By sicufovoshxbsjdk - 07/08/2010 02:22 - United States
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I wouldn't mind having my plot paid off. :/ To be fair, you never know when you're going to die. Furthermore, the distance could just be because all the other plots near the family have been bought. My father's family plot was divided after my grandmother, grandfather, and great aunt passed: my other great aunt and my great uncle had to be buried about a mile away.
72 makes a good point. If Grandma just found out *how* expensive plots are while settling her own affairs, I can understand why she might think it's a good gift, particularly since it sounds like a lot of family is or will be buried in that cemetary. However, it IS rather morbid, and she assumed a lot by buying it. So many things affecting burial can happen in OP's life, like settling in another country or converting to a religion with burial laws, like Judaism. (S)he could want to be buried next to a spouse, or be creamated, or donate his/her body to science. It's disrespectful to go against someone's wishes after death. My grandmother was buried, though she wanted her body donated. The family wanted to be able to "visit" her. IMO they should've donated her body and bought an empty plot and marker themselves, and used the money she left for what SHE wanted— charity.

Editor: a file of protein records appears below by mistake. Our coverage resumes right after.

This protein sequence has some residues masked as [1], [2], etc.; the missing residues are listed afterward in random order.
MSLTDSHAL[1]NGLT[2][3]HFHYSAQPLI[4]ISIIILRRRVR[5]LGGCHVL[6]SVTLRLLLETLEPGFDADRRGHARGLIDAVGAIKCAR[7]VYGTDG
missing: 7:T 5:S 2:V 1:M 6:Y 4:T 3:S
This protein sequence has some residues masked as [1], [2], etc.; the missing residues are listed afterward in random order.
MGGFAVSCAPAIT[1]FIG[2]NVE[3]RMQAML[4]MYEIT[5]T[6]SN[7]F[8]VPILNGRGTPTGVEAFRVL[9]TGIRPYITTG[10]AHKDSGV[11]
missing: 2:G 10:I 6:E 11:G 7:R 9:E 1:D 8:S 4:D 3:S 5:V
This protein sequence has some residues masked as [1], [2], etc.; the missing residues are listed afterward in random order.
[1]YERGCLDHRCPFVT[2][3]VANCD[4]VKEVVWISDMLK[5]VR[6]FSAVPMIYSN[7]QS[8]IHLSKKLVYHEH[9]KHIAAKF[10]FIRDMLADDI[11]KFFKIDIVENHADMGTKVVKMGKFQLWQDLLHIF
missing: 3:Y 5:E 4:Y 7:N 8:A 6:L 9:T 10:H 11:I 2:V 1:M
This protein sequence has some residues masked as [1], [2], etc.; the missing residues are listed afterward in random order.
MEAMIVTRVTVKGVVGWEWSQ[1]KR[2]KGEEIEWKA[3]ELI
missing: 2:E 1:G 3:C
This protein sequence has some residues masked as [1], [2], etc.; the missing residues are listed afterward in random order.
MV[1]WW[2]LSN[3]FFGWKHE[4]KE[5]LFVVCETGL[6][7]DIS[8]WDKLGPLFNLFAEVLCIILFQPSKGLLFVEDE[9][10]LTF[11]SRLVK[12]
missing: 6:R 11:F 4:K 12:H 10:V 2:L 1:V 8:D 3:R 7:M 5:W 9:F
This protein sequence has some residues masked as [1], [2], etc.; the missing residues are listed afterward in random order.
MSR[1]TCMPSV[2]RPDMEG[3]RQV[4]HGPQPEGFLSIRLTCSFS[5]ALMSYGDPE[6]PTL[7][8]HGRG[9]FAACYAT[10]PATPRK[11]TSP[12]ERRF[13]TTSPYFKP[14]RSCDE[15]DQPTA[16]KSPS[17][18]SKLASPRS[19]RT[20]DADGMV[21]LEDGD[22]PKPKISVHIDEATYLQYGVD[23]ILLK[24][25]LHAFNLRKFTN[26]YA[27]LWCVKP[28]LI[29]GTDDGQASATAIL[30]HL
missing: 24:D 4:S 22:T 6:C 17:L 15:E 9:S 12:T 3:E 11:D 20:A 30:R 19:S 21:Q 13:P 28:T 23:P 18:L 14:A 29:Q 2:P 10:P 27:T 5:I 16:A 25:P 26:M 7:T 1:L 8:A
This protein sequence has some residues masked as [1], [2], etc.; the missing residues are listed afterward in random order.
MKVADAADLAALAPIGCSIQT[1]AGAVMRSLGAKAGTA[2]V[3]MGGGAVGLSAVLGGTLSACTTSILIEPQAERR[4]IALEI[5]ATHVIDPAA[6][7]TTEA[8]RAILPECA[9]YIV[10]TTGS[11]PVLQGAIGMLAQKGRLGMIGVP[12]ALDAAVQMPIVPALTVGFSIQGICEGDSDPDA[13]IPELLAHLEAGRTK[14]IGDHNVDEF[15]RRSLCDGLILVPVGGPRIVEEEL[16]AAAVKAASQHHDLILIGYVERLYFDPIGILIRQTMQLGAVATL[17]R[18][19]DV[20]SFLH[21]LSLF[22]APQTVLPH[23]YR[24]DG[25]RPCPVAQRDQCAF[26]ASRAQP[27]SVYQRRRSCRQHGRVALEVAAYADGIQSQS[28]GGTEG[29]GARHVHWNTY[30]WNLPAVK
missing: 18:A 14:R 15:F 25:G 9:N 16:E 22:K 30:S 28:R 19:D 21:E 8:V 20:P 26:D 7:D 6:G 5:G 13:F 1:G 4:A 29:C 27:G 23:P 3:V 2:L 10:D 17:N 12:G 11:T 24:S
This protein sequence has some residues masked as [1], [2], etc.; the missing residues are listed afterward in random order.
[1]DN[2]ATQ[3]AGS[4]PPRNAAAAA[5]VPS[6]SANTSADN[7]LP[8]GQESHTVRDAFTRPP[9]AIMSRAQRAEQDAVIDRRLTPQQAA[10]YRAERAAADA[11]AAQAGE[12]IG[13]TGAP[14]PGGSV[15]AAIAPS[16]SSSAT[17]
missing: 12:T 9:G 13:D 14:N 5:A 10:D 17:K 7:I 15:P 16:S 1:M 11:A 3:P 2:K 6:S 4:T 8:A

You're lucky. What's funny is just this evening I drove by a cemetery and thought how lucky it is for those people to have had family that can afford to put them in the ground and give them a marker. So many people are forgotten- die without family- or family that can afford the expense in burial- so they are forgotten by time. I thought, I'll probably die alone, without family, and be cremated by the county who will dump me in a pile of ashes with other cremains in a pit somewhere. The weird part is the two mile walk. Oh, and the birthday part...but you're still lucky.